UNC faculty receive grants to fund studies of families caring for Alzheimer's patients

January 23, 2004

CHAPEL HILL — Improving care for people suffering from the degenerative condition known as Alzheimer’s disease is the goal of a University of North Carolina at Chapel Hill faculty member and colleagues who have received two grants totaling more than $600,000 from the Alzheimer’s Association and GlaxoSmithKline.The researchers plan to determine what interventions and training might best help families trying to cope with the debilitating, progressive memory loss in loved ones, as well as help families recognize symptoms and seek earlier diagnoses. Medically underserved counties across North Carolina will be the chief targets.”About 4.5 million Americans have Alzheimer’s disease, which strikes one in 10 people over age 65 and nearly half of those over age 85,” said Dr. Peggye Dilworth-Anderson, director of the Center for Aging and Diversity at UNC’s Institute on Aging and professor of health policy and administration in the School of Public Health. “The illness is a growing problem since more Americans are living to older ages, and the proportion of people over 65 will continue to increase for several decades.”

Many families have no idea what to do when the illness appears, a time when formerly vibrant people — often with little or no outside medical help — evolve into shadows of their former selves, Dilworth-Anderson said.

Using funds from the Alzheimer’s Association grant, she and colleagues will study how families understand and define symptoms associated with Alzheimer’s, she said. The GlaxoSmithKline support will allow them to conduct a two-part project composed of dementia caregiving training and a caregiver intervention study.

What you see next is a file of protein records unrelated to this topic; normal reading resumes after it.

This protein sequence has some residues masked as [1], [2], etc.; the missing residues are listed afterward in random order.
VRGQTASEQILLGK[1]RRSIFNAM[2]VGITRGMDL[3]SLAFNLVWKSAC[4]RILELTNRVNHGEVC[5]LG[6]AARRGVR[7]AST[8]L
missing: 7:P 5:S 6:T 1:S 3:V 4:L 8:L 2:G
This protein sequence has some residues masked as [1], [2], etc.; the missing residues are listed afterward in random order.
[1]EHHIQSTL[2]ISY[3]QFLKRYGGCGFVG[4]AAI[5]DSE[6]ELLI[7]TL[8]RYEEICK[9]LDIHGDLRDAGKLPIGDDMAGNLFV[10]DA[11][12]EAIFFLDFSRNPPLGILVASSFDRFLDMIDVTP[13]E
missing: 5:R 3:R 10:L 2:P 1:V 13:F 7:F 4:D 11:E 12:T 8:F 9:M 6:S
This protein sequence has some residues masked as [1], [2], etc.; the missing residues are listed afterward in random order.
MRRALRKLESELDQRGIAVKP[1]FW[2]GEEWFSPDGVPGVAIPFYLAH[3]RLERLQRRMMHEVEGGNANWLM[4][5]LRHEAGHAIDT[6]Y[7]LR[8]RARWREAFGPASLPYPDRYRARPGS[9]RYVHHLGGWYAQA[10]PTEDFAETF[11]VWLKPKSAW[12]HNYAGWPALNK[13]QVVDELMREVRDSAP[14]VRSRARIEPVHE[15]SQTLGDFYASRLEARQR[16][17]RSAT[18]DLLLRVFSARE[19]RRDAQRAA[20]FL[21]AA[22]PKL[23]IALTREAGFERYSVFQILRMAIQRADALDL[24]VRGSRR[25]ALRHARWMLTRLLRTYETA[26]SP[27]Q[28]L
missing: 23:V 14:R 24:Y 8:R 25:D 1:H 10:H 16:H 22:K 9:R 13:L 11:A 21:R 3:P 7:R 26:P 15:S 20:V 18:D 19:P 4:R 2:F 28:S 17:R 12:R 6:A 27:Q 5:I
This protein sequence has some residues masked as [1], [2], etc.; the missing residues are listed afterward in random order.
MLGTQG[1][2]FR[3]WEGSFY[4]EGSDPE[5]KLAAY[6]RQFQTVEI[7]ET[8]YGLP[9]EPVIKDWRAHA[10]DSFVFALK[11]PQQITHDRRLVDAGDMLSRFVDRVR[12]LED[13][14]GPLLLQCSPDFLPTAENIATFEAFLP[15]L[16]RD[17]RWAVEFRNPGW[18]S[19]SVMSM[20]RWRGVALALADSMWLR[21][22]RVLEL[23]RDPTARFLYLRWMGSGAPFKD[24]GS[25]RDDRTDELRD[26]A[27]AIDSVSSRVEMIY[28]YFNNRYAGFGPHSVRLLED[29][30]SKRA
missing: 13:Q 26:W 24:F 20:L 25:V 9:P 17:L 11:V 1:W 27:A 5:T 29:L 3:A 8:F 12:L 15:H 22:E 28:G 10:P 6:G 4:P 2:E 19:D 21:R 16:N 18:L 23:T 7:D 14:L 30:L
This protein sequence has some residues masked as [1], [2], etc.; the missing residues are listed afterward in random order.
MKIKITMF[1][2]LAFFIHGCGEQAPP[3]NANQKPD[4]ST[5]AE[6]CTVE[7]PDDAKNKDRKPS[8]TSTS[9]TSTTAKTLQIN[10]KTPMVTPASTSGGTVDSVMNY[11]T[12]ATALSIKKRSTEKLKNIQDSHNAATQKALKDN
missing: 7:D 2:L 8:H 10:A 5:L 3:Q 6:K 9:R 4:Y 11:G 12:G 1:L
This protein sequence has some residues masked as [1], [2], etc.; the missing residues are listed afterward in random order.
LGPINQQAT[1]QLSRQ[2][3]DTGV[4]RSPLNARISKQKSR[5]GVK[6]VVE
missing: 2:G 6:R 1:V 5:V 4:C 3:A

“The first phase will involve a series of interactive half-day training sessions to share knowledge and skills related to taking better care of these people,” Dilworth-Anderson said. “Trainees will be certified through the Eastern North Carolina Chapter of the Alzheimer’s Association.

“Our second phase will help the new trainees provide useful information to people who take care of others with Alzheimer’s or related dementias,” she said.

Part of the effort will be a study that looks at knowledge about normal aging, dementia and its symptoms, diagnosis and treatment, caregiving, family dynamics, handling problem behaviors and getting help, Dilworth-Anderson said. The UNC scientists will compare groups getting the specialized information with other groups who do not receive it until later to learn how big a difference the training can make.

The project will take place in Beaufort, Bertie, Bladen, Greene, Harnett, Hertford, Hoke, Jones, Martin, Richmond, Robeson, Sampson and Scotland counties.

“This study represents our commitment to supporting research and scholarship that serves the community,” said Mary Linda Andrews, director of GlaxoSmithKline’s Community Partnership Program.

“Dr. Dilworth-Anderson’s research directly addresses the Alzheimer’s Association’s desire to understand the complexities of race and Alzheimer’s disease,” said Dr. Jennie Ward Robinson, director of medical and scientific affairs at the association. “Her work will contribute to developing strategies targeting culturally diverse families in ongoing research on Alzheimer’s disease.”

For more information about the illness, including research and treatment, call the Alzheimer’s Association at (800) 272-3900 or visit www.alz.org. The association is the largest private funder of Alzheimer’s disease research in the country having awarded more than $150 million to nearly 1,300 projects.

With North American operations based in Research Triangle Park, N.C., and Philadelphia, GlaxoSmithKline is one of the world’s leading research-based pharmaceutical and health-care companies.

This news release was researched and written by David Williamson of University News Services.

News Services Contact: David Williamson, (919) 962-8596